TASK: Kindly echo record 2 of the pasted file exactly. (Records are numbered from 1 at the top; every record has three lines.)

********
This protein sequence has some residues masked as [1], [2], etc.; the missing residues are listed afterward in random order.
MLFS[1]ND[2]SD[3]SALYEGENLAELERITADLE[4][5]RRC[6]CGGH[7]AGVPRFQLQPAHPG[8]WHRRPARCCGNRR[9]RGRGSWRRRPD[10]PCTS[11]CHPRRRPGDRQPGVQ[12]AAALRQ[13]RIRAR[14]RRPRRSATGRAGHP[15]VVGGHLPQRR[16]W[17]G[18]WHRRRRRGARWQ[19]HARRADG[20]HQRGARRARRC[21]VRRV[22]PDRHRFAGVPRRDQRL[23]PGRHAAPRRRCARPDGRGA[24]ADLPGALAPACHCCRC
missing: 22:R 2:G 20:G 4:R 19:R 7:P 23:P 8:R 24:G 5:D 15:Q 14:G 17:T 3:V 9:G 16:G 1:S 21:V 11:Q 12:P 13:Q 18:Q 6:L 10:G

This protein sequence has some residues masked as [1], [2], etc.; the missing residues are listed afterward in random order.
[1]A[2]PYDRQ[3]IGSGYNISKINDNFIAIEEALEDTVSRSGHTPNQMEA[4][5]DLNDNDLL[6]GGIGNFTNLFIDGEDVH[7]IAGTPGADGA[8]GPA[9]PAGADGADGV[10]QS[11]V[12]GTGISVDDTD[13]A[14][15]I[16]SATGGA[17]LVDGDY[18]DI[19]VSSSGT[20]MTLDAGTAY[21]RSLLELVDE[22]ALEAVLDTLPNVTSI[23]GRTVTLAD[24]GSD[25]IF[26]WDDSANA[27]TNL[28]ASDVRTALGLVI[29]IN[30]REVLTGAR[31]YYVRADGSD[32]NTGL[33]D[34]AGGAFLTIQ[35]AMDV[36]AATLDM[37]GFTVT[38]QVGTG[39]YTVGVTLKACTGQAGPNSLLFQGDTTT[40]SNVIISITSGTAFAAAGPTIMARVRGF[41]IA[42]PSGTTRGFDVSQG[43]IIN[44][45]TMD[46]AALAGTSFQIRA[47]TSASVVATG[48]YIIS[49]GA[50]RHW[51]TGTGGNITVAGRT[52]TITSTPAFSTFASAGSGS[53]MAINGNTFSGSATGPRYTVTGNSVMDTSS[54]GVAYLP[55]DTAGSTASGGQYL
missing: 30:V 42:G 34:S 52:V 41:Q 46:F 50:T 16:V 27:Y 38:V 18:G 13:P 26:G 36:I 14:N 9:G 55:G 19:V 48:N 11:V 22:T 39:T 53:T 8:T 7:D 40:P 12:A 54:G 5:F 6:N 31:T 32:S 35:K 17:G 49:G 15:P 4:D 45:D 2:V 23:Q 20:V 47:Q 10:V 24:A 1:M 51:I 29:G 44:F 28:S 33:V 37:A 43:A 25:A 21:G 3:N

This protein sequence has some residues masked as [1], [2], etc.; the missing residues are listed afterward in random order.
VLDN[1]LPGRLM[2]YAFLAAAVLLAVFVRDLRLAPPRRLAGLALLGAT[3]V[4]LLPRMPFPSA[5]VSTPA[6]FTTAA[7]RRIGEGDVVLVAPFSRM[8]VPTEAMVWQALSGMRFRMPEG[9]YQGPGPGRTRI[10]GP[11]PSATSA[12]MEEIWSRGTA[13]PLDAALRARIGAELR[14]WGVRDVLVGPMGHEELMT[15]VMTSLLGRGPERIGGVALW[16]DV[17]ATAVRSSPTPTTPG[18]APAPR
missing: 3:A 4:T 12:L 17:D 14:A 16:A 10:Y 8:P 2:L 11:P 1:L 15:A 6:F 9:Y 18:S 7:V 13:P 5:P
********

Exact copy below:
This protein sequence has some residues masked as [1], [2], etc.; the missing residues are listed afterward in random order.
[1]A[2]PYDRQ[3]IGSGYNISKINDNFIAIEEALEDTVSRSGHTPNQMEA[4][5]DLNDNDLL[6]GGIGNFTNLFIDGEDVH[7]IAGTPGADGA[8]GPA[9]PAGADGADGV[10]QS[11]V[12]GTGISVDDTD[13]A[14][15]I[16]SATGGA[17]LVDGDY[18]DI[19]VSSSGT[20]MTLDAGTAY[21]RSLLELVDE[22]ALEAVLDTLPNVTSI[23]GRTVTLAD[24]GSD[25]IF[26]WDDSANA[27]TNL[28]ASDVRTALGLVI[29]IN[30]REVLTGAR[31]YYVRADGSD[32]NTGL[33]D[34]AGGAFLTIQ[35]AMDV[36]AATLDM[37]GFTVT[38]QVGTG[39]YTVGVTLKACTGQAGPNSLLFQGDTTT[40]SNVIISITSGTAFAAAGPTIMARVRGF[41]IA[42]PSGTTRGFDVSQG[43]IIN[44][45]TMD[46]AALAGTSFQIRA[47]TSASVVATG[48]YIIS[49]GA[50]RHW[51]TGTGGNITVAGRT[52]TITSTPAFSTFASAGSGS[53]MAINGNTFSGSATGPRYTVTGNSVMDTSS[54]GVAYLP[55]DTAGSTASGGQYL
missing: 30:V 42:G 34:S 52:V 41:Q 46:F 50:T 16:V 27:Y 38:V 18:G 13:P 26:G 36:I 14:N 9:G 55:G 19:V 48:N 11:V 22:T 39:T 53:T 8:T 7:D 40:P 12:A 54:G 5:F 6:N 31:T 32:S 35:K 17:G 49:G 15:P 4:D 45:D 2:V 23:Q 20:V 47:Q 10:V 24:A 1:M 51:I 29:G 44:F 28:S 33:V 37:A 43:A 25:A 21:G 3:N